# Statistical Concepts for Data Science

**1. Probability Distributions**

**A. Geometric Distribution**

__Geometric distribution is a type of discrete probability distribution that represents the probability of the number of successive failures before a success is obtained in a Bernoulli trial.__ The geometric distribution is an appropriate model if the following assumptions are true.

The phenomenon being modeled is a sequence of independent trials.

There are only two possible outcomes for each trial, often designated success or failure.

The probability of success, p, is the same for every trial.

To see how this model works we will use the scipy.stats python library and address the below problem. PMF stands for the probability mass function,hence we can execute P(X=4). To address P(X>4) we ise geom.sf(x, p) in pretty much all distributions.

```
# Geometric Question
from scipy.stats import geom
a = geom.pmf(4, 0.25)
print(a)
b = geom.sf(4, 0.25)
print(b)
```

**B. Binomial Distribution**

In probability theory and statistics, the binomial distribution with parameters n and p is the discrete probability distribution of the number of successes in a sequence of n independent experiments, each asking a yes–no question, and each with its own Boolean-valued outcome: success or failure. Binomial distribution function, binom, is imported from the scipy.stats library also. We solve the problem below using the pmf, sf and the cdf functions. CDF stands for the cummulative distribution function which is P(X<=5).

```
from scipy.stats import binom
a = binom.pmf(k=11, n=30, p=0.3)
print(a)
b = binom.cdf(k=14, n=30, p=0.3)
print(b)
c = binom.sf(k=10, n=30, p=0.3)
print(c)
d = binom.cdf(k=13, n=30, p=0.3) - binom.cdf(k=8, n=30, p=0.3)
print(d)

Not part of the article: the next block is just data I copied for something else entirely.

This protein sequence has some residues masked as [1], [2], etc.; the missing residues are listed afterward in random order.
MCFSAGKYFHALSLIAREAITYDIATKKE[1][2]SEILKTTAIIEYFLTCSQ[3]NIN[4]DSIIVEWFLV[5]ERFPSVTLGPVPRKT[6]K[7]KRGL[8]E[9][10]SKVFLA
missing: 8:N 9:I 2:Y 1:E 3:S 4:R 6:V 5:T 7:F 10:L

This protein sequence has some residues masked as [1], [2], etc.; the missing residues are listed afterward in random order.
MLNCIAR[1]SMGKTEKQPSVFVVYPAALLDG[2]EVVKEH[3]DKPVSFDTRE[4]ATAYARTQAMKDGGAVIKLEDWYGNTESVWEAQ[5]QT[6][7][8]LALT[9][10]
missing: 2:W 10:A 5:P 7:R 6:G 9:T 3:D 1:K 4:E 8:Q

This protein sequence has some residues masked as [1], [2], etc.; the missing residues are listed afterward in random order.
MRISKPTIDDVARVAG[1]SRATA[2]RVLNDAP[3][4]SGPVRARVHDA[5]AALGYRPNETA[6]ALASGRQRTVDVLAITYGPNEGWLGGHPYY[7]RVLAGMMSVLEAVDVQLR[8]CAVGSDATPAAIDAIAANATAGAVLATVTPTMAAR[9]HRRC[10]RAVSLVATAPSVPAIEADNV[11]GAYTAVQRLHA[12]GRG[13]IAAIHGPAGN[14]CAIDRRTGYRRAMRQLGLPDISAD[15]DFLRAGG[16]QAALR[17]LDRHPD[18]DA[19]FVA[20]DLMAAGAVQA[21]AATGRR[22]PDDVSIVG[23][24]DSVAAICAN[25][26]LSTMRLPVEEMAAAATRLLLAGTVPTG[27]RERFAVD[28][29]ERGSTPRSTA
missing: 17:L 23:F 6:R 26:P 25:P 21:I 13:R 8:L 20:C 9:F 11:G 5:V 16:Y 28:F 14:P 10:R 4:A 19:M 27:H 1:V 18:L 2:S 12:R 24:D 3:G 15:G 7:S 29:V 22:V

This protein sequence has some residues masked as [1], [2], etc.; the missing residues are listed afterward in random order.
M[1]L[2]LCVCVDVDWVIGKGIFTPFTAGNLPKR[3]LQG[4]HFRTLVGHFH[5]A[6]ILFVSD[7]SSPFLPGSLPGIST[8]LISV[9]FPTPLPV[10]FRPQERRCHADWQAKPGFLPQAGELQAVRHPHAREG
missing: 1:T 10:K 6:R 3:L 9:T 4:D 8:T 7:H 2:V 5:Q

```

**C. Poisson Distribution**

The Poisson distribution is used to model the number of events occurring within a given time interval. Where lambda is shape parameter which indicates the average number of events in the given time interval.

```
from scipy.stats import poisson
a = poisson.pmf(k=3, mu=2.25)
print(a)
b = poisson.sf(k=5, mu=4.5)
print(b)
```

The poisson has the time component. Its functions in calculating are similar to the other discrete functions

**2. Normal Distribution**

normal distribution, also called Gaussian distribution, A normal distribution is a probability distribution used to model phenomena that have a default behaviour and cumulative possible deviations from that behaviour.

```
from scipy.stats import norm
a = norm.cdf(x=4200, loc=4300, scale=750)-norm.cdf(x=2500, loc=4300, scale=750)
print(a)
```

The normal distribution, incoporates the mean and standard deviation. One of its assumptions is that the distribution is bell shaped. In the model, loc is the mean and scale is the standard deviation, both parameters are needed in the calculation

**3. Measures of central tendencies**

A measure of central tendency is a single value that attempts to describe a set of data by identifying the central position within that set of data.

```
import numpy as np
from scipy import stats
x = [2,3,4,5,3,2,3,4,5,3,2,4,5,3,2,4,5,2,2,4,5,2,3,3,3,4,3,3,3,3,4,3,2]
a=average = np.mean(x)
b= stats.mode(x)
b = b[0]
c = np.median(x)
print("The mean, mode and median for the array is {}, {} and {} respectively".format(a,b,c))
```

To get the mean, mode and median, we employ numpy and scipy functions which can be done as follows:

**4. Measures of Dispersion**

Measures of dispersion describe the spread of the data. They include the range, interquartile range, standard deviation and variance.

```
x = [2,3,4,5,3,2,3,4,5,3,2,4,5,3,2,4,5,2,2,4,5,2,3,3,3,4,3,3,3,3,4,3,2]
a = np.std(x)
print("The standard deviation is {}".format(a))
b = np.var(x)
print("The variance is {}".format(b))
c = max(x)-min(x)